Czechs are marking the centenary of the Battle of Zborov, where Czechoslovak legionaries joined the Kerensky Offensive, the last Russian offensive in WW I. From a global point of view this battle was a minor episode in the Great War and one in which the Russian forces were beaten. However it was a crucial moment for the future of the Czechoslovak legionaries, the Czechoslovak resistance and the establishment of independent Czechoslovakia in 1918.
In late June of 1917 under Allied pressure, Alexander Kerensky, minister of war in the Provisional Russian Government agreed to open a major new offensive on the eastern front. The assault was against several divisions of the Austro-Hungarian army. The last Russian offensive in WWI ended in bitter defeat, but the Czechoslovak legionaries, who were perceived as an inferior brigade, fought like lions, winning widespread recognition, boosting the Czechoslovak resistance and helping to pave the way to an independent country for Czechs and Slovaks. For the first time in 300 years –since the Battle of the White Mountain -Czech soldiers fought for their national interests under the legionaries flag. Paradoxically the battle placed Czechs against Czechs. The Czechoslovak legionaries fought the 19th division of the Austro-Hungarian army in which more than half the soldiers were Czechs, unwillingly fighting for the Emperor.
The Czechoslovak legionaries brigade, counting 3,530 men was considered poorly trained and equipped. Its task therefore was to form a shield between two Russian brigades and only attack in their wake after they had managed to penetrate the Austrian defence. As it turned out both Russian units failed to penetrate Austro-Hungarian lines and it was the Czechoslovak legionaries who forged ahead. Within three hours of the start of the offensive they had broken all three Austrian lines of defence, capturing 4,000 soldiers. Within five hours they had captured Mohyla fortress. Historian Tomáš Jakl explains what was behind this unexpected success.
“The Austro-Hungarian command was taken aback by the tactic of the Czechoslovak brigade. Up until then the Czechoslovak legionaries were deployed along the south-western front as reconnaissance units. So the soldiers were used to going into action in small groups and making decisions alone. So they did not attack frontally as expected but advanced in small groups covering their backs and moving in spurts. One of the German observers even coined a word for it “katzenartige” (meaning with catlike flexibility). So basically they eliminated one of the advantages of the Austro-Hungarian army –the power of canons which would otherwise have been devastating. Also morale among the Czechoslovak legionaries was exceptionally high.”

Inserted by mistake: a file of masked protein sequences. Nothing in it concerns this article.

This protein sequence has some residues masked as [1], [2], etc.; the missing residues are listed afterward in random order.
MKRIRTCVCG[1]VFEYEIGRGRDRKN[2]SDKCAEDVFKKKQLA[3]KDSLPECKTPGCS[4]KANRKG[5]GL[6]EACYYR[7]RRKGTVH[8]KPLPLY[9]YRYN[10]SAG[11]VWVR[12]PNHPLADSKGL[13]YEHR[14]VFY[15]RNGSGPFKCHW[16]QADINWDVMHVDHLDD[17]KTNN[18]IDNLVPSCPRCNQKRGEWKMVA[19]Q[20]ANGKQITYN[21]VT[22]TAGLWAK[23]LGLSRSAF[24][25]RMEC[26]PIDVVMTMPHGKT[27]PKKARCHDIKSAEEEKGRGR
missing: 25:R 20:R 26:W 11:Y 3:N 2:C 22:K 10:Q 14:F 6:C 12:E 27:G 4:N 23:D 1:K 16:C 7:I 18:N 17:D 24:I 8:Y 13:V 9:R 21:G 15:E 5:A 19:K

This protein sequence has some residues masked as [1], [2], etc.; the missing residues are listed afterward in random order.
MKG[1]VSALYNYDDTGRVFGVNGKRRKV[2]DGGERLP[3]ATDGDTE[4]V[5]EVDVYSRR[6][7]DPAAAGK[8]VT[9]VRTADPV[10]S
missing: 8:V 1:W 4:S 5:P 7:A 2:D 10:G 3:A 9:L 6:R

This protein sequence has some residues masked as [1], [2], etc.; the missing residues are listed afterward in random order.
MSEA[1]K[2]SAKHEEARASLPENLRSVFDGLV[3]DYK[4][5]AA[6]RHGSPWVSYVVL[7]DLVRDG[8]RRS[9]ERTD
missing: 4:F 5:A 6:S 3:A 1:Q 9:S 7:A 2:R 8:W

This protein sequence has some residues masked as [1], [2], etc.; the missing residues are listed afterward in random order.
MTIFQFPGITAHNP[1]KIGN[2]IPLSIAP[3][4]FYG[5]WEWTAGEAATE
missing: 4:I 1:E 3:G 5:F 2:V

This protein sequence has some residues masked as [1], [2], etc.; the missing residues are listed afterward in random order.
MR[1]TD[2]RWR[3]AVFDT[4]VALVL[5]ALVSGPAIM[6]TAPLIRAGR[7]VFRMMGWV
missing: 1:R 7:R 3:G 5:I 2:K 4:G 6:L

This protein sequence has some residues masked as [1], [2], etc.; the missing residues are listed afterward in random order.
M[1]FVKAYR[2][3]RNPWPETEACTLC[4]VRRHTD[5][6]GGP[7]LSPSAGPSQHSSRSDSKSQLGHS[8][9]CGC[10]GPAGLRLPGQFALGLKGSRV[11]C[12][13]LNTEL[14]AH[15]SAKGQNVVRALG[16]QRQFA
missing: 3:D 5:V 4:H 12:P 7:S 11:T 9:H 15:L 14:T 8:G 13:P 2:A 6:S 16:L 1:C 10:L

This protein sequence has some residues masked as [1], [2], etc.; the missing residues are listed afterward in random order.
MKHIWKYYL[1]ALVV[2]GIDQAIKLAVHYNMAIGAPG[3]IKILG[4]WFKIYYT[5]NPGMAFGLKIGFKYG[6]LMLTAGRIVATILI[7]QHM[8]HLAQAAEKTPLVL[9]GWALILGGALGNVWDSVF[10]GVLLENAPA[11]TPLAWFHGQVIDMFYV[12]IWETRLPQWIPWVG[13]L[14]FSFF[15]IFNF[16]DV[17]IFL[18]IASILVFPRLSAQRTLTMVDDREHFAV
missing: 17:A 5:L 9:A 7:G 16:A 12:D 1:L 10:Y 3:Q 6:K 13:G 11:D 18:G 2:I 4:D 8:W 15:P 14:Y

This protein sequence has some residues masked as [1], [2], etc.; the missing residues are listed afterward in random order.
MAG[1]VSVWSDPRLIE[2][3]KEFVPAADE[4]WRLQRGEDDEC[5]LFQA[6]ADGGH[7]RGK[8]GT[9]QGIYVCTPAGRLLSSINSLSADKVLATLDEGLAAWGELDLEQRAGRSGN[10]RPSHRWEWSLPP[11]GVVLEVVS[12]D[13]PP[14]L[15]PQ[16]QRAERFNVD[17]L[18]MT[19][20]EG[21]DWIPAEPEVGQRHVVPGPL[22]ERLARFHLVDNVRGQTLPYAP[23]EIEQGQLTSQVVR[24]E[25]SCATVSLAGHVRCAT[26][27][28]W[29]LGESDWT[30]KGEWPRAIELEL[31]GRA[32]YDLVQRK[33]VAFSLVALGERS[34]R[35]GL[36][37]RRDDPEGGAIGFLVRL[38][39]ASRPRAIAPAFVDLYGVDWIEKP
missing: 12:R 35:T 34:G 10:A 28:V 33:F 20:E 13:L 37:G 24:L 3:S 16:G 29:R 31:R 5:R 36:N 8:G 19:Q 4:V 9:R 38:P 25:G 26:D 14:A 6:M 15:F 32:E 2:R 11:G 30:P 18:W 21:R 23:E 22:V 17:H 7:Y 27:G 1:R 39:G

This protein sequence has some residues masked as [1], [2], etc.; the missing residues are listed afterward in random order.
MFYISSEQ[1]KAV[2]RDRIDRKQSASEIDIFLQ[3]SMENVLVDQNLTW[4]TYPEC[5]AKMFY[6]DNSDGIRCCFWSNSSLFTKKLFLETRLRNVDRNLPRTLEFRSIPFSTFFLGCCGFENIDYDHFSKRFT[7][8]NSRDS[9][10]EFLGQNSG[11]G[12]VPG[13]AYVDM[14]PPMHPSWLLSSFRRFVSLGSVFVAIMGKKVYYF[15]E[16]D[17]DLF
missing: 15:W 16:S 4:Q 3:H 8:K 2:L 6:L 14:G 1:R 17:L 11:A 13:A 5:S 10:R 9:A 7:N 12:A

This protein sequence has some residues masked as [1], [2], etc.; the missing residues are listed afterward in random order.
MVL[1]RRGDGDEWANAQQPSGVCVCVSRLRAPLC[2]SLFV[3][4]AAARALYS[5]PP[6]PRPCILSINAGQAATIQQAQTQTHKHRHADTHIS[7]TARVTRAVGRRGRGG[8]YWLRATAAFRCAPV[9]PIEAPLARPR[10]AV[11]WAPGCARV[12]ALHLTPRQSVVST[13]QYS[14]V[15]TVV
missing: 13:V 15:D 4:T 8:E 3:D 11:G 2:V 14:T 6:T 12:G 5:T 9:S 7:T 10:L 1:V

167 Czechoslovak legionaries died in the offensive and over 1,000 were wounded. Their victory was short-lived. The Russian army did not have the reinforcements needed to hold the positions acquired in battle and the tide turned. By July 3 the offensive had collapsed. On July 6 the Austrians and Germans launched a successful counteroffensive.
The unexpected success of the Czechoslovak brigade did not go unnoticed. The battle was the first significant action of the Czechoslovak Legions (volunteers fighting against the Central Powers) on the Eastern Front and the only successful engagement of the failed Russian offensive. It gave political capital to the leaders of the Czechoslovak resistance who convinced the Russian government to end its limitation on the expansion of the Czechoslovak legions. Professor Thomas G. Masaryk, the main organizer of the Czechoslovak resistance against Austria-Hungary, was in close contact with the Russian command and the success of the Czechoslovak legionaries later boosted his position in negotiating the birth of independent Czechoslovakia. Historian Tomáš Jakl again:
“The command of the Czechoslovak brigade later formed the backbone of the Czechoslovak armed forces in the period between the two world wars. I could mention generals Husak and Syrový who were both wounded in the offensive, General Gajda and Ludvik Svoboda who was later to become post-war defence minister and president of Czechoslovakia, Zdeněk Furlinger who was to become prime minister and so on. These men formed part of the country’s future elite. So the offensive was a crucial moment not only for the future of the Czechoslovak army but for the country’s political future as well.”
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